STEP 7. IMPLEMENT the new structure with humility and flexibility.
Below is a video from the “Overcoming Anger” seminar of The Summit Church (Durham, NC). For the various counseling options available from this material visit www.summitrdu.com/counseling.
NOTE: Many people have asked how they can get a copy of the seminar notebook referenced in this verbal presentation. You can request a copy from Summit’s admin over counseling at firstname.lastname@example.org (please note this is an administrative account; no individual or family counsel is provided through e-mail).
“Plans are easier than life. They exist outside my sinful heart and broken world. Trying to live out my plan has taught me more about my self, my sin, and my Savior. As I have had victory, the old expressions of sin have taken new forms. I have had to remember that my plans are merely how I intend to rely on God and not, themselves, my deliverer. Here are the unexpected challenges I faced [list], how I failed [list], where I succeeded [list], what I learned [list], and how God was faithful [list]. I now see that [list] is really the most important part of my plan.”
Equip Seminars – Anger Pt7 from The Summit Church on Vimeo.
The PDF implementation evaluation tool from chapter 7 — Plan Eval Form
Memorize: Luke 6:27-31 (ESV), “But I say to you who hear, love your enemies, do good to those those who hate you, bless those who curse you, pray for those who abuse you. To the one who strikes you on the cheek, offer the other also, and from one who takes away your cloak, do not withhold your tunic either. Give to everyone who begs from you, and from one who takes away your goods do not demand them back. And as you wish that others would do to you, do so to them.” As you memorize this passage reflect upon these key points:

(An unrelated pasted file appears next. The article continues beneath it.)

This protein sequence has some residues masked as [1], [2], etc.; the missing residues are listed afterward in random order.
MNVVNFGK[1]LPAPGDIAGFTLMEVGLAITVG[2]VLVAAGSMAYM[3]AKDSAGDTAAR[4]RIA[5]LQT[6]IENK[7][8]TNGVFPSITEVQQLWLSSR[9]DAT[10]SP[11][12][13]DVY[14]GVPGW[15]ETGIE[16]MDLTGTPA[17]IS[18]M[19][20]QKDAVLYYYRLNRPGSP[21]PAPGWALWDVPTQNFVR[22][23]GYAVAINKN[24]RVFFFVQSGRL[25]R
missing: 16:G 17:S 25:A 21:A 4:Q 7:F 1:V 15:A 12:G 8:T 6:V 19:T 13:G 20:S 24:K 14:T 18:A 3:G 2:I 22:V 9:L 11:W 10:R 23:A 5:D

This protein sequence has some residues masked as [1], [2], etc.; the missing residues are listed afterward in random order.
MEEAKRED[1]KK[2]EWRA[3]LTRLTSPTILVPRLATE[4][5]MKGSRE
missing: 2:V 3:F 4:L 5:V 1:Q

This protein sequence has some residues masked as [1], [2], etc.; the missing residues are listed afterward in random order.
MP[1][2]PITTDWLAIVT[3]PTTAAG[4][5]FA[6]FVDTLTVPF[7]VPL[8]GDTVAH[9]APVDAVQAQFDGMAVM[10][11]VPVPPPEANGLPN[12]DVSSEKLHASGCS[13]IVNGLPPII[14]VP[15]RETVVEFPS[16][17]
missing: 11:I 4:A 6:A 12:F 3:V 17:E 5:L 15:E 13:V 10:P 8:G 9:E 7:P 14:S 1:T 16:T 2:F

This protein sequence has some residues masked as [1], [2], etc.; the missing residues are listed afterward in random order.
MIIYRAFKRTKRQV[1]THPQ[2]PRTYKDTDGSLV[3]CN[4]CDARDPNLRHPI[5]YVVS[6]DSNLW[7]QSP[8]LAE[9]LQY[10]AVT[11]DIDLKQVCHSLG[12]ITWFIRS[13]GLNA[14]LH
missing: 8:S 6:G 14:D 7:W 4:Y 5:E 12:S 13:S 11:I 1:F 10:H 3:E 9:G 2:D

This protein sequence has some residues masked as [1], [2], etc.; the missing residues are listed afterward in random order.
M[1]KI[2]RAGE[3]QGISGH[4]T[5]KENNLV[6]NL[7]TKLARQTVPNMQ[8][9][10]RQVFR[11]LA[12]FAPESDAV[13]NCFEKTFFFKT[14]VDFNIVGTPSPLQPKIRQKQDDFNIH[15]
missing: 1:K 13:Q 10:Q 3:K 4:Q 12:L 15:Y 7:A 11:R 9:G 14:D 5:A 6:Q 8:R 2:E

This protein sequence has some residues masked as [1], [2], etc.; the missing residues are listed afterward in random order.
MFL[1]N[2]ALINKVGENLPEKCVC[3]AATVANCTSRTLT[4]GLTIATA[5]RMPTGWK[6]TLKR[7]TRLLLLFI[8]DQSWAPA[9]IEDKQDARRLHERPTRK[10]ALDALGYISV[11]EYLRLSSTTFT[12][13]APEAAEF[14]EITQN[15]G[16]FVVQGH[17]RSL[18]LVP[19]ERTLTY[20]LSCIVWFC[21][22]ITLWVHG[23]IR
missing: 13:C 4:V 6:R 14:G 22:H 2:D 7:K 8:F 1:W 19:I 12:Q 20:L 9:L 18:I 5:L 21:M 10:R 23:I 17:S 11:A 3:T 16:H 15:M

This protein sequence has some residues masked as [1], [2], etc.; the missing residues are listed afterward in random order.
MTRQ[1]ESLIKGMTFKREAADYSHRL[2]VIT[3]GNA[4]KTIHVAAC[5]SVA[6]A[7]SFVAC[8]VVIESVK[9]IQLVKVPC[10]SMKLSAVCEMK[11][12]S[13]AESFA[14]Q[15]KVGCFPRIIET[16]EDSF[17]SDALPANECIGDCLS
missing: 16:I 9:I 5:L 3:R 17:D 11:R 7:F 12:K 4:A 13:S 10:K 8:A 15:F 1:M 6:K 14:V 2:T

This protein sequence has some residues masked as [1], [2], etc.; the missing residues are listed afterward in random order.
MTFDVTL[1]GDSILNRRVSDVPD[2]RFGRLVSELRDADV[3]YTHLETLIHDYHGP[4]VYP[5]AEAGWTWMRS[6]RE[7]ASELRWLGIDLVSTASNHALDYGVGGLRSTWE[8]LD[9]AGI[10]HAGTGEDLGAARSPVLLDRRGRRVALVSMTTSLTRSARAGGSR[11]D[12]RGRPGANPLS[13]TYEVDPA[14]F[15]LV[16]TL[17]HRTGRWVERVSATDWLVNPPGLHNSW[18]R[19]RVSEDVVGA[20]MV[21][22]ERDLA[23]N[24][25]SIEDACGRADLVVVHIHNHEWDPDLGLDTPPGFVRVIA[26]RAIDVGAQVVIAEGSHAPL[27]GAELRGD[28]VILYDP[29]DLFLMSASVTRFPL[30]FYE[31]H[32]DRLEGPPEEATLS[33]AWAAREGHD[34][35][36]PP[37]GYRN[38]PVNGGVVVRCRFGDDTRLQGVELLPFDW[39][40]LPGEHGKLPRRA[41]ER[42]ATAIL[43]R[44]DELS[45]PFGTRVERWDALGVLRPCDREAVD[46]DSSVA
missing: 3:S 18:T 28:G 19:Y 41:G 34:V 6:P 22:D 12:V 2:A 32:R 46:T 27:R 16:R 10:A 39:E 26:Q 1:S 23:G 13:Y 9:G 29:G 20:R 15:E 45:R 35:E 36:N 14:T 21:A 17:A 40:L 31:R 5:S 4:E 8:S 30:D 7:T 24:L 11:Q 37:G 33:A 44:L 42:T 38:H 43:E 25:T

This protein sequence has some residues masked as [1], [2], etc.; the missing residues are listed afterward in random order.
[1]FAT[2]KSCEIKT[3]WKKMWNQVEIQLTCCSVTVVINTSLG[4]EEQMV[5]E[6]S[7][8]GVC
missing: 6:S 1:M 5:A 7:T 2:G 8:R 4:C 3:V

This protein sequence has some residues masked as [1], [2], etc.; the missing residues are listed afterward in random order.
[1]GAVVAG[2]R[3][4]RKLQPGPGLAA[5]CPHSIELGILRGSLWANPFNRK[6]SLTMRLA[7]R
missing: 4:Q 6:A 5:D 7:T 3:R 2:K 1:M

- “You who hear” – These are hard words and difficult teachings. Will you hear them or return to anger?
- “Love your enemies” – Through the lens of anger, everyone becomes an enemy. Will you love?
- “Curse… strike… take” – Godly anger will always be expressed in the context of real evil.
- “Give” – Godly anger will cost you. You probably began this study for your relief. Will you continue?
- “As you wish… do so” – Again we see that the skill level expression of overcoming anger is not complex.
“Patience is the evidence of an inner strength. Impatient people are weak, and therefore dependant on external supports—like schedules that go just right and circumstances that support their fragile hearts (p. 173).” John Piper in Future Grace
“Self-control is the ability to consistently make wise decisions and fulfill responsibilities on the basis of God’s Word rather than on the basis of one’s feelings (p. 51).” Lou Priolo in Getting a Grip
“Godly anger does not need to ‘win…’ Its purposes are more modest on the surface, but more extravagant under the surface: the glory of God and the eternal well-being of God’s people (p. 53).” David Powlison in “Understanding Anger: Part 1” in JBC (Fall 1995).
“Here [on earth] walked the Lord of glory with His own creatures. Every human being that Jesus met owed Him life and utter loyalty. He is YHWH, to whom temple sacrifices were offered in repentance and gratitude. Yet most of these people ignored Jesus, misunderstood Him, tried to use Him, reviled Him, plotted against Him (p. 38)… Jesus dealt gently with the ignorant and misguided, even when He suffered at their hands (p. 39).” David Powlison in “Getting to the Heart of Conflict: Anger, Part 3” in JBC (Fall 1997).